His sword came down, and Toke caught it between his crossed axes.  Up and down, up and down it came, battering against Toke's defenses like an avalanche of golden rage.  Toke managed to block every attack, but Kuerlo was strong, and the mere impact of his strikes made Toke’s arms ache.  Finally, though, Kuerlo relented, and Toke ducked down and tried to kick his feet out from under him.  The captain danced out of the way, surprisingly spry for his age, and then swung for Toke's neck.  Toke grunted, leaning back and letting the golden sword pass over him, and then thrust himself back up, weakening his gravity so that the motion hurled him into the air again—with Kuerlo's beard firmly in his grasp.  It was so long that Toke was able to jump right over Kuerlo and land behind him, and it still reach the ground.


“Sinking son of a—mmph!” Kuerlo roared as he got an unexpected mouthful of his own beard.  It was so thick that Toke doubted he could even see.  With a laugh of triumph, Toke stomped down on the tip of the beard, pinning it to the floor, and raised his axe to finish the job.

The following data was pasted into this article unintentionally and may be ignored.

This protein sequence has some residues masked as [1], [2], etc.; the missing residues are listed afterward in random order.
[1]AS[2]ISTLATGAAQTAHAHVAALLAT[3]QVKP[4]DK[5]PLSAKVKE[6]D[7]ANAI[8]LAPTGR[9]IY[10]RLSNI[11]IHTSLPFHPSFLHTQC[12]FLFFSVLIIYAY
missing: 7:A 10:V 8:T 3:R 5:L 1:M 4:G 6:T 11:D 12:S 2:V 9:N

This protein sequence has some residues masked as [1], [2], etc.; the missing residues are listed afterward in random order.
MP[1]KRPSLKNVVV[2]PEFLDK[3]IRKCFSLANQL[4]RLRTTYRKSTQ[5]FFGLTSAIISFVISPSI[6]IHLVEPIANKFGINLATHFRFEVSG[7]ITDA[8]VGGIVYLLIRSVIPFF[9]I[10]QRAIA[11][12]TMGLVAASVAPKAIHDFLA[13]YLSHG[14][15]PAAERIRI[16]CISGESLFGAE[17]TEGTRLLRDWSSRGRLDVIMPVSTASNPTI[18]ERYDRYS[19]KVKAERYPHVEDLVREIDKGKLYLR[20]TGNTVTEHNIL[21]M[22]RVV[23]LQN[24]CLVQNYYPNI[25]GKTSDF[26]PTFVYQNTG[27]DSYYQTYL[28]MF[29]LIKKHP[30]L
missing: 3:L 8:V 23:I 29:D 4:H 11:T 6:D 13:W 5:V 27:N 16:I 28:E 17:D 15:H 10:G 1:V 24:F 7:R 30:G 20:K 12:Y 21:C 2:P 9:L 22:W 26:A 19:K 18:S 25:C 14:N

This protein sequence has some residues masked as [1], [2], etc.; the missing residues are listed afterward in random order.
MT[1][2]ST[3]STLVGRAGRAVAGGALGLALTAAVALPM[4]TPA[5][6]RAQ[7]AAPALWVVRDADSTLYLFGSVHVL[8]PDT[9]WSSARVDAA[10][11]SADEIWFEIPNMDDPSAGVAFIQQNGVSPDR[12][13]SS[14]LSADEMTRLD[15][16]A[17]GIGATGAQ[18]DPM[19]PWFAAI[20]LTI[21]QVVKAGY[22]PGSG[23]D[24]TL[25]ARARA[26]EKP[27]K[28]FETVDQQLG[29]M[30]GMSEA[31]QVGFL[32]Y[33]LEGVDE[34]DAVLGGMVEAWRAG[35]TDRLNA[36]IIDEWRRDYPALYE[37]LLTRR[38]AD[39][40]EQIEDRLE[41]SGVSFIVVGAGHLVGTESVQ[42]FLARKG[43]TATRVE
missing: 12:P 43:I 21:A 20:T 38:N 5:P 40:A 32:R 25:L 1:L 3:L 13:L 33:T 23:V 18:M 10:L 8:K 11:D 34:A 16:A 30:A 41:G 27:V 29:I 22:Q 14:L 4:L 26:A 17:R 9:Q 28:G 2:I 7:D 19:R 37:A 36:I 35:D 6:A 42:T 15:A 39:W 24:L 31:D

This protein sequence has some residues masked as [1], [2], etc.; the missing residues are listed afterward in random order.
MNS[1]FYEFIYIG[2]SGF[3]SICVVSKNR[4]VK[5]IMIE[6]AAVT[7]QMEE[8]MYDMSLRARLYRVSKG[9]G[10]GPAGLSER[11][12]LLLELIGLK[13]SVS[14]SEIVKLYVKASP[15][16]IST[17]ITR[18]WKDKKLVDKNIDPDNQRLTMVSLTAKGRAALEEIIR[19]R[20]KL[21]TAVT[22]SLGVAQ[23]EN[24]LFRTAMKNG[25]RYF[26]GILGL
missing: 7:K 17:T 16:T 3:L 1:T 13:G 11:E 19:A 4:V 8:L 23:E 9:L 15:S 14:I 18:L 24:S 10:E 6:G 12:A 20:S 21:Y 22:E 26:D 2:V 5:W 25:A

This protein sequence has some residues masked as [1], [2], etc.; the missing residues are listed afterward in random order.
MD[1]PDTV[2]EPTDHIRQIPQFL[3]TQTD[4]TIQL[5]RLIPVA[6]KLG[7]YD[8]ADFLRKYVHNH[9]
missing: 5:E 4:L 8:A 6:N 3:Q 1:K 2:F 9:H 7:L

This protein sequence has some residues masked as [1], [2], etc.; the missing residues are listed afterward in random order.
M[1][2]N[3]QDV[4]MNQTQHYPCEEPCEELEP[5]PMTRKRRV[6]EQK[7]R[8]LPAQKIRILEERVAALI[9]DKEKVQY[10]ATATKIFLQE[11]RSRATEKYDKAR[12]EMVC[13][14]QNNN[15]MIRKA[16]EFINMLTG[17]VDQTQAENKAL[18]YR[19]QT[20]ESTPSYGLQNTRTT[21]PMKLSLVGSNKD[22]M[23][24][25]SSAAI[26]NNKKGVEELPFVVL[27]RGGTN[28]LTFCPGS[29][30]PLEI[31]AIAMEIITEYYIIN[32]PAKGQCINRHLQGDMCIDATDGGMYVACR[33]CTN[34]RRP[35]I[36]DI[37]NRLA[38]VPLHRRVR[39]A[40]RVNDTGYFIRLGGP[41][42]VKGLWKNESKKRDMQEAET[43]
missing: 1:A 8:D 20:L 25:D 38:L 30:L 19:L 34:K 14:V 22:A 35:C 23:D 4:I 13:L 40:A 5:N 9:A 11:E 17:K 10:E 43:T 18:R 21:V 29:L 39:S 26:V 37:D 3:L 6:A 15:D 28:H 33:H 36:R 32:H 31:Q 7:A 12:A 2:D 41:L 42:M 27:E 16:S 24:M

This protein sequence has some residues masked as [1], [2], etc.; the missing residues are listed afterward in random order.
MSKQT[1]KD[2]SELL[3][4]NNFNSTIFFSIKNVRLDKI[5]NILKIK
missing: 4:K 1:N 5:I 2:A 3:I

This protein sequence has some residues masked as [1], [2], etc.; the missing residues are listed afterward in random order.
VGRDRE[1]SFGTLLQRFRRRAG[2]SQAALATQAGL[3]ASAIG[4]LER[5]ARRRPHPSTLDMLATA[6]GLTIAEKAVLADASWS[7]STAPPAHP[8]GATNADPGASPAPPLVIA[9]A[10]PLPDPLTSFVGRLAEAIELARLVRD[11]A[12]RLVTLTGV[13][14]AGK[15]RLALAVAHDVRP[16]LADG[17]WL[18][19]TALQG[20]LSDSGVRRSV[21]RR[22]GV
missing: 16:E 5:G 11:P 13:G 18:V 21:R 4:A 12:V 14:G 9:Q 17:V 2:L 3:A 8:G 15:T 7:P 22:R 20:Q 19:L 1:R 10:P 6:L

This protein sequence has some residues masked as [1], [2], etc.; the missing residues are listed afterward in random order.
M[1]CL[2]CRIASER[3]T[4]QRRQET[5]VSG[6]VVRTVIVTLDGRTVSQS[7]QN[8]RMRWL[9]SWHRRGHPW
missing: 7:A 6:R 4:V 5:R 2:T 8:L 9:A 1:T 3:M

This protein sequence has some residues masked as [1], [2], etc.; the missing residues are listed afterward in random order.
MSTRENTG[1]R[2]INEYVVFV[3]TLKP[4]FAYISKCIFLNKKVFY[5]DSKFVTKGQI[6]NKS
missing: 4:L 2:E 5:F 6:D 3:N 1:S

And froze.


“Are you sure this is what you want?” Zashiel's voice rang inside his head. “Once you do this, there's no going back.”


“It's for Inaska,” he whispered, and swung...


... Too late.  With a crazed howl, Kuerlo spun around, golden sword flashing, and cut through his own beard.  The moment it was out of his eyes, they bugged out with inhuman rage, and he lunged at Toke.  Toke sprang backwards, but Kuerlo followed him, swinging his sword this way and that like a madman.


“I SPENT THIRTY YEARS GROWING THAT BEARD!” he roared, spittle flying from his mouth into Toke's face.